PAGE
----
Hearing about a Tauranga boy with no bed prompted children at St Mary's Catholic School to begin collecting unwanted furniture, bedding and clothing for homeless families in their community.

Children from St Mary's Year 6 Young Vinnies group have so far delivered two vanloads of bedding to Merivale School, where 10 per cent of pupils are living in temporary accommodation such as cars and garages.

St Mary's families have also donated several items of furniture to Merivale, including a bed for the boy, after the Young Vinnies put out a call to their school.

The group of 60 pupils are now collecting baby clothes for Merivale newborns and plan to use $700 raised at a cupcake drive to provide packages of nappies, wipes, new bedding and baby furniture if needed.


Liz Driver, teacher in charge of the Young Vinnies (a branch of the Society of Saint Vincent de Paul charity), says the story of the 10-year-old Tauranga boy and his 8-year-old brother - both of whom they were told had never had beds - shocked her pupils.

"They had this gobsmacked look on their face as if to say, 'They've never slept on a bed?' They were astounded. You could've heard a pin drop."

She says the Young Vinnies had mooted ideas of helping other charities until they heard the story and realised it affected children in their community.

"It's 10 minutes up the road," says Ms Driver. "I drive past there everyday. I always say to the kids, 'You have no idea what some people's struggles are'."

Parents at St Mary's, a Decile 8 school, have also dropped off parcels to Decile 1 Merivale independently of the Young Vinnies and called to say they have spare furniture.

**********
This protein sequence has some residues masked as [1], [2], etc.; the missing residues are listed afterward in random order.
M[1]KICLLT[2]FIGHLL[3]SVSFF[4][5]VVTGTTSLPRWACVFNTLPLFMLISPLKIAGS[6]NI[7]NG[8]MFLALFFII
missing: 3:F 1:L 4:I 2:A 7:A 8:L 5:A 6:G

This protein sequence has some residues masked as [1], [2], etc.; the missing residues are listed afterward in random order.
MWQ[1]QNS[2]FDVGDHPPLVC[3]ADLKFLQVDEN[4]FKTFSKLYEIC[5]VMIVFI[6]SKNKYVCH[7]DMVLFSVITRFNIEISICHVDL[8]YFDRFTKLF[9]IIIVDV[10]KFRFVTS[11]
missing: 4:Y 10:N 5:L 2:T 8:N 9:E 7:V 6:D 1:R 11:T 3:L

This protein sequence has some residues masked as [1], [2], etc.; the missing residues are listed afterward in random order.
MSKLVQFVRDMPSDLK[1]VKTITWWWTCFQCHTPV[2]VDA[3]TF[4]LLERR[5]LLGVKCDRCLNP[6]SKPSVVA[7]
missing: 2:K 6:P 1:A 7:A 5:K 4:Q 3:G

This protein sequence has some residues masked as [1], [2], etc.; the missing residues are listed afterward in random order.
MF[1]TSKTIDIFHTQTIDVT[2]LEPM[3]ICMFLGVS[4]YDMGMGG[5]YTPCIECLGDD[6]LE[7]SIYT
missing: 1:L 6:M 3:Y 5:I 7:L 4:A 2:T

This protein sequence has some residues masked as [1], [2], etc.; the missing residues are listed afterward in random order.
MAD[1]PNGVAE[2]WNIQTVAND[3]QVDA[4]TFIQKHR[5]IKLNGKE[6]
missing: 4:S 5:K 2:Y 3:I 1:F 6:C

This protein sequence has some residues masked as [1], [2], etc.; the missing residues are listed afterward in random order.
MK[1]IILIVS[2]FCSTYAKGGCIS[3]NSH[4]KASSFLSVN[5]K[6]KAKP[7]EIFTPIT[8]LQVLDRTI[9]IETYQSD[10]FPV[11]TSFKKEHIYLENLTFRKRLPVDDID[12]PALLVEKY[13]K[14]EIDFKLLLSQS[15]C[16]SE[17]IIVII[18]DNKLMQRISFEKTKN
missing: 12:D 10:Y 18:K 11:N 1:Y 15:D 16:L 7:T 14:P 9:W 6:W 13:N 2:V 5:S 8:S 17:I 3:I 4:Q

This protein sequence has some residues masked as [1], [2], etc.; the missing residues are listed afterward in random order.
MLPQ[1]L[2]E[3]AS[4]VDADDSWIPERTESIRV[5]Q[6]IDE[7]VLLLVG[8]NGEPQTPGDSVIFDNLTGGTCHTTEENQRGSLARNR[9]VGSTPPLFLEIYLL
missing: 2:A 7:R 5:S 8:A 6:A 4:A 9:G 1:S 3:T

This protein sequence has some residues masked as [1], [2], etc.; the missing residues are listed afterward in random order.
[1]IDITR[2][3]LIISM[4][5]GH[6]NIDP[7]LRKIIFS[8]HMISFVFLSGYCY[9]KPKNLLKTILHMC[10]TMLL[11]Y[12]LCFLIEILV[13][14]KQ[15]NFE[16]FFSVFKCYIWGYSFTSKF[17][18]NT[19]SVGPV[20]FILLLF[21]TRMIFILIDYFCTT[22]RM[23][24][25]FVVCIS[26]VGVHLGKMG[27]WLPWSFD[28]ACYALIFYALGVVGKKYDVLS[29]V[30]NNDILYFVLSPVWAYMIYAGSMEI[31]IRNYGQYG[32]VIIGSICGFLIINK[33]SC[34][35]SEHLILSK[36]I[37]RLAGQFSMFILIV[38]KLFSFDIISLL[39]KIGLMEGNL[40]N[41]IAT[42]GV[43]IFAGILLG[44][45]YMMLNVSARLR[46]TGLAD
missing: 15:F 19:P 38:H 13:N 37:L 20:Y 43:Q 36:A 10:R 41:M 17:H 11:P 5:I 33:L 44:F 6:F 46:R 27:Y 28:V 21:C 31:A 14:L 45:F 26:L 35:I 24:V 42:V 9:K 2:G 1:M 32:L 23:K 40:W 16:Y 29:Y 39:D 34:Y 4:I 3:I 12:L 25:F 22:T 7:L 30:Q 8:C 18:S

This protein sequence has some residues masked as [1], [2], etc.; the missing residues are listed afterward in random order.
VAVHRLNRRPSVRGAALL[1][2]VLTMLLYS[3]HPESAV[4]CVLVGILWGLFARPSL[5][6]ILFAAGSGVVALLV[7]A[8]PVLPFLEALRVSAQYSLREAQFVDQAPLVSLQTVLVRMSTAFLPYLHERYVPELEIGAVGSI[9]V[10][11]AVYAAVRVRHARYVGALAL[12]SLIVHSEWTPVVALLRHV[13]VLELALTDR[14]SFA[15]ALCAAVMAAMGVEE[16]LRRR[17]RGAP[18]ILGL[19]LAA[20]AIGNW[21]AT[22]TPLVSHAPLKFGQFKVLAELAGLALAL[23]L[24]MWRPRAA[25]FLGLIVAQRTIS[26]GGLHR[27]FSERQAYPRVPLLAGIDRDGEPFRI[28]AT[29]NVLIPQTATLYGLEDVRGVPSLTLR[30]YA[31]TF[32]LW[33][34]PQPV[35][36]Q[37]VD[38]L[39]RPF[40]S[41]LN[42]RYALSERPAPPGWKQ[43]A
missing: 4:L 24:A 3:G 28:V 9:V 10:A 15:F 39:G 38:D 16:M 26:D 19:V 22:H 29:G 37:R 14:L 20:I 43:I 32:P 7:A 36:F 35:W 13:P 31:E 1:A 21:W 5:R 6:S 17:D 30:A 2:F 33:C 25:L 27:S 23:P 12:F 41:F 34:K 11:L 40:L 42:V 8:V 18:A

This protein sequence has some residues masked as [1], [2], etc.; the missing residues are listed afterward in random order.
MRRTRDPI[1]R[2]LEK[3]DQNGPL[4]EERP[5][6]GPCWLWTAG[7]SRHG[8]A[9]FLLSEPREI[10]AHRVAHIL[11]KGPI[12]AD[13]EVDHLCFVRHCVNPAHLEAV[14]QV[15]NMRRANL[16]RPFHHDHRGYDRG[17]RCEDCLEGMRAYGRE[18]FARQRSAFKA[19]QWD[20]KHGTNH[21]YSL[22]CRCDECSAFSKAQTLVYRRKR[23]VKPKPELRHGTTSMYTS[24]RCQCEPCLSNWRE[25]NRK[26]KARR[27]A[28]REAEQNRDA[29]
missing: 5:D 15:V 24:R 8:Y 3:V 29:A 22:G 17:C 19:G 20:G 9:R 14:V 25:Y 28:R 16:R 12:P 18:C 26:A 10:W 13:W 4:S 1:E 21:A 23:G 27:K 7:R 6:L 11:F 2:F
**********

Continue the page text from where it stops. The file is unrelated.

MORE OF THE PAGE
"We've got a wonderful community and it's a wider community that have been absolutely fantastic and supportive," Merivale principal Jan Tinetti says.

She says many Merivale families are finding themselves without homes as a result of their rental properties being sold. They are then unable to secure affordable alternative accommodation in the face of rental shortages and rising rents due to Tauranga's property boom.

Furniture often had to be ditched because they had nowhere to store it while searching for new accommodation, or in some cases, it needed to be sold to pay the bond on a new rental.

Ms Tinetti says the St Mary's initiative began before national media coverage of Tauranga's homeless crisis and while she is glad to see the community rally, she believes the situation is fundamentally wrong.

"As a country, we're going back to Victorian times. We're relying on the goodwill of others and charity to actually help and support the people in need. The long-term strategy needs to be helping get them into social housing. The central government has to be a big part of that."